Retrospective clinical study of the effects of T-tube placement for bile duct stricture
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CitationŞahiner, İ. T., Kendirci, M. (2017). Retrospective clinical study of the effects of T-tube placement for bile duct stricture. Medical Science Monitor, 23, 4328-4333.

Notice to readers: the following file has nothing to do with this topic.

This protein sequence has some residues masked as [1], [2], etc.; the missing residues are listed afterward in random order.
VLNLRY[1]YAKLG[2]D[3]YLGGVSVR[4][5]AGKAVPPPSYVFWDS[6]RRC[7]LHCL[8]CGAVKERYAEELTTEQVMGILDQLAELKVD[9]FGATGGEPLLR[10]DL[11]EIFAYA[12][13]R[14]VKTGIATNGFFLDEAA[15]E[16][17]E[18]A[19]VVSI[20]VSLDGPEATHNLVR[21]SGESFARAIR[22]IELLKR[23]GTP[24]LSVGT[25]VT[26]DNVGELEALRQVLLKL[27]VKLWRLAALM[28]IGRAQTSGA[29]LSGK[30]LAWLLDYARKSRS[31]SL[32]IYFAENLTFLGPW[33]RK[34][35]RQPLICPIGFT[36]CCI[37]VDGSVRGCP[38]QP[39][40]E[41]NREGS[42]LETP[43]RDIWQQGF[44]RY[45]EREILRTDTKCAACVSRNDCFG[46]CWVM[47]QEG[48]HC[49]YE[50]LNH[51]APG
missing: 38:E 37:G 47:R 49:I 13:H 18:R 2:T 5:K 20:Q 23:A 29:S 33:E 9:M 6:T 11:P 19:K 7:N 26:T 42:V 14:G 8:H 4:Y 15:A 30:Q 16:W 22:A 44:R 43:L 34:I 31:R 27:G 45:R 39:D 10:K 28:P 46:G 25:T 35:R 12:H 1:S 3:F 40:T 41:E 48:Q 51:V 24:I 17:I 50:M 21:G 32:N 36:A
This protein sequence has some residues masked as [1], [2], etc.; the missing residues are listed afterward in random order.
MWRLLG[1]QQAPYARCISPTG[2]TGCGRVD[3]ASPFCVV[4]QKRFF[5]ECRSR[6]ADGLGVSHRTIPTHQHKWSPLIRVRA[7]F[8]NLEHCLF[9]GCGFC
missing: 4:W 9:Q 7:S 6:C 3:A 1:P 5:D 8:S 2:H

Background: T-tube placement in the common bile duct (CBD) is a surgical alternative to bile duct reconstruction in cholecystectomy for cholecysto-choledocholithiasis, or gallstones. The aim of this retrospective clinical study was to investigate the incidence of late complications of T-tube placement. Material/Methods: Retrospective review identified 35 patients who had T-tube placement during cholecystectomy. Clinical data were collected on surgical indications, patient demographics, and clinical symptoms. Ultrasound (US) was used measure the diameter of the common bile duct (CBD), intrahepatic ducts, and presence or absence of stones in the CBD. Data from laboratory investigations included the aspartate aminotransferase-to-platelet ratio index (APRI), which was used as a non-invasive method to evaluate both cholestasis and liver fibrosis. Results: Of the 35 patients included in the study, 33 (94.3%) underwent open cholecystectomy, CBD exploration, and T-tube placement due to cholecysto-choledocholithiasis. The remaining two patients (5.7%) underwent primary CBD repair and T-tube placement secondary to CBD injury. The mean follow-up period after T-tube placement was 69 months. In patients with T-tube placement, the CBD diameters ranged from 4-21 mm, were normal in 20 patients (57.1%), dilated in 15 patients (42.9%), with the mean CBD diameter being 8.91±4.82 mm. No residual or recurrent CBD calculus and no clinical or laboratory evidence of cholangitis or cholestasis were found. Conclusions: A retrospective clinical study at a single surgical center, showed that T-tube placement during open cholecystectomy and CBD exploration was a safe procedure that did not result in late complications. © Med Sci Monit.